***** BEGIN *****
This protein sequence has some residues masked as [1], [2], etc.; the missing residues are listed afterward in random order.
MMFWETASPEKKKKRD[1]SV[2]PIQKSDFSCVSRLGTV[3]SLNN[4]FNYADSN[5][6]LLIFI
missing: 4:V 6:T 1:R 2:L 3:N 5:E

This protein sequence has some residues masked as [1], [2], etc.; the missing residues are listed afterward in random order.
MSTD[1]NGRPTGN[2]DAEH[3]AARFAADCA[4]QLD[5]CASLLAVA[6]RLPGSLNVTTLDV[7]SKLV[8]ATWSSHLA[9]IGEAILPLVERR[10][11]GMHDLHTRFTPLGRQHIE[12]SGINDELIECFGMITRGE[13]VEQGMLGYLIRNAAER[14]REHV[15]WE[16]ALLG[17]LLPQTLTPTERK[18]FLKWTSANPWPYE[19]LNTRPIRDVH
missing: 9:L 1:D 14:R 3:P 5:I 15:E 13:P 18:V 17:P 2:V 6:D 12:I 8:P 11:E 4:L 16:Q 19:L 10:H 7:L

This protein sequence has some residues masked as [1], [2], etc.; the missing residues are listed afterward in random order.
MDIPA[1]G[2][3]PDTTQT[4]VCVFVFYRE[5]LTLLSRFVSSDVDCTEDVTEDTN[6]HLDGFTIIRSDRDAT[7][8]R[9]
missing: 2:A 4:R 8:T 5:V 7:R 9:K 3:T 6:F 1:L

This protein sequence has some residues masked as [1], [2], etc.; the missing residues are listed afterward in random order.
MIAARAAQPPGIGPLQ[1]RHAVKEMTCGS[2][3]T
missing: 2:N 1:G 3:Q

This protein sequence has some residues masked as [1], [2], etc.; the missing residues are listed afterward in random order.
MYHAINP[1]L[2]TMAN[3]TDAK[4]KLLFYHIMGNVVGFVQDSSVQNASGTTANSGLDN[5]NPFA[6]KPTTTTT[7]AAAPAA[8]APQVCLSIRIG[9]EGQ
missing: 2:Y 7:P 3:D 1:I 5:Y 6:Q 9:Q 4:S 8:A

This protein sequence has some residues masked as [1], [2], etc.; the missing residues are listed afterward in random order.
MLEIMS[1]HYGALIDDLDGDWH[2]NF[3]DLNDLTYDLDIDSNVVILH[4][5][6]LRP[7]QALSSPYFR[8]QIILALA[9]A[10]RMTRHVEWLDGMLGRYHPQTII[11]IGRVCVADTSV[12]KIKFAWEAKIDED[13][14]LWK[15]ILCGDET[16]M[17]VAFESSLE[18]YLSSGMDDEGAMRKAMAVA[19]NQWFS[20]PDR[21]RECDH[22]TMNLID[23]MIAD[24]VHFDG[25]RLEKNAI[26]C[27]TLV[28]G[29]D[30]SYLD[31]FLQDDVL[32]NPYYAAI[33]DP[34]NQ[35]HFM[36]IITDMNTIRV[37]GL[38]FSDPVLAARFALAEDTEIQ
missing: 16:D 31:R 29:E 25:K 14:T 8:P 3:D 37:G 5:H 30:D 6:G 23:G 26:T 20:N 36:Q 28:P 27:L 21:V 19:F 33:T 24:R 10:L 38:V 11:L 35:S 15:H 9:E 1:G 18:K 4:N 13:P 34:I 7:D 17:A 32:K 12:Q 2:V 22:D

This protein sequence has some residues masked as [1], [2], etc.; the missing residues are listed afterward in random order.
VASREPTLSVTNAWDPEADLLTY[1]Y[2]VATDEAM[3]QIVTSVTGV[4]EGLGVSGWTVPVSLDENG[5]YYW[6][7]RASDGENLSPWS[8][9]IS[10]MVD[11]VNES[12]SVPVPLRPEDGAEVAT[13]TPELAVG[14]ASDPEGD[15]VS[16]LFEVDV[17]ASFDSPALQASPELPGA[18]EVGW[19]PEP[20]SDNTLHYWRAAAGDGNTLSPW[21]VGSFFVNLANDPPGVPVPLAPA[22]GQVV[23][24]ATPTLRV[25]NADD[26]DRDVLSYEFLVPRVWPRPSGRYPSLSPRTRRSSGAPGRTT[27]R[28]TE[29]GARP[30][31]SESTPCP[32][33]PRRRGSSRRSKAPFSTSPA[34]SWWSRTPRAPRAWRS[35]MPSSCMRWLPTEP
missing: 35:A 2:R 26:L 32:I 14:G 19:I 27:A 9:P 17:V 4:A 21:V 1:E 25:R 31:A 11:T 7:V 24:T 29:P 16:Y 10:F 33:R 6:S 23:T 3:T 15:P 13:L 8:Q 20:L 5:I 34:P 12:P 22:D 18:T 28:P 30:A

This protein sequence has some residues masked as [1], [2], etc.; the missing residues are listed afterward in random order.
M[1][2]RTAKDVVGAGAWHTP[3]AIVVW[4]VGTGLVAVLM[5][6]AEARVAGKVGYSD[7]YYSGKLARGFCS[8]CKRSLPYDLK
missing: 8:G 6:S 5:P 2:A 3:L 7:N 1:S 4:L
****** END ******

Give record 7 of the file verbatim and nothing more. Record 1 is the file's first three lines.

This protein sequence has some residues masked as [1], [2], etc.; the missing residues are listed afterward in random order.
VASREPTLSVTNAWDPEADLLTY[1]Y[2]VATDEAM[3]QIVTSVTGV[4]EGLGVSGWTVPVSLDENG[5]YYW[6][7]RASDGENLSPWS[8][9]IS[10]MVD[11]VNES[12]SVPVPLRPEDGAEVAT[13]TPELAVG[14]ASDPEGD[15]VS[16]LFEVDV[17]ASFDSPALQASPELPGA[18]EVGW[19]PEP[20]SDNTLHYWRAAAGDGNTLSPW[21]VGSFFVNLANDPPGVPVPLAPA[22]GQVV[23][24]ATPTLRV[25]NADD[26]DRDVLSYEFLVPRVWPRPSGRYPSLSPRTRRSSGAPGRTT[27]R[28]TE[29]GARP[30][31]SESTPCP[32][33]PRRRGSSRRSKAPFSTSPA[34]SWWSRTPRAPRAWRS[35]MPSSCMRWLPTEP
missing: 35:A 2:R 26:L 32:I 14:G 19:I 27:A 9:P 17:V 4:A 21:V 1:E 25:R 31:A 11:T 7:V 24:T 29:P 16:Y 10:F 33:R 6:S 23:T 3:T 15:P 13:L 8:Q 20:L 5:I 34:P 12:P 22:D 18:T 28:P 30:A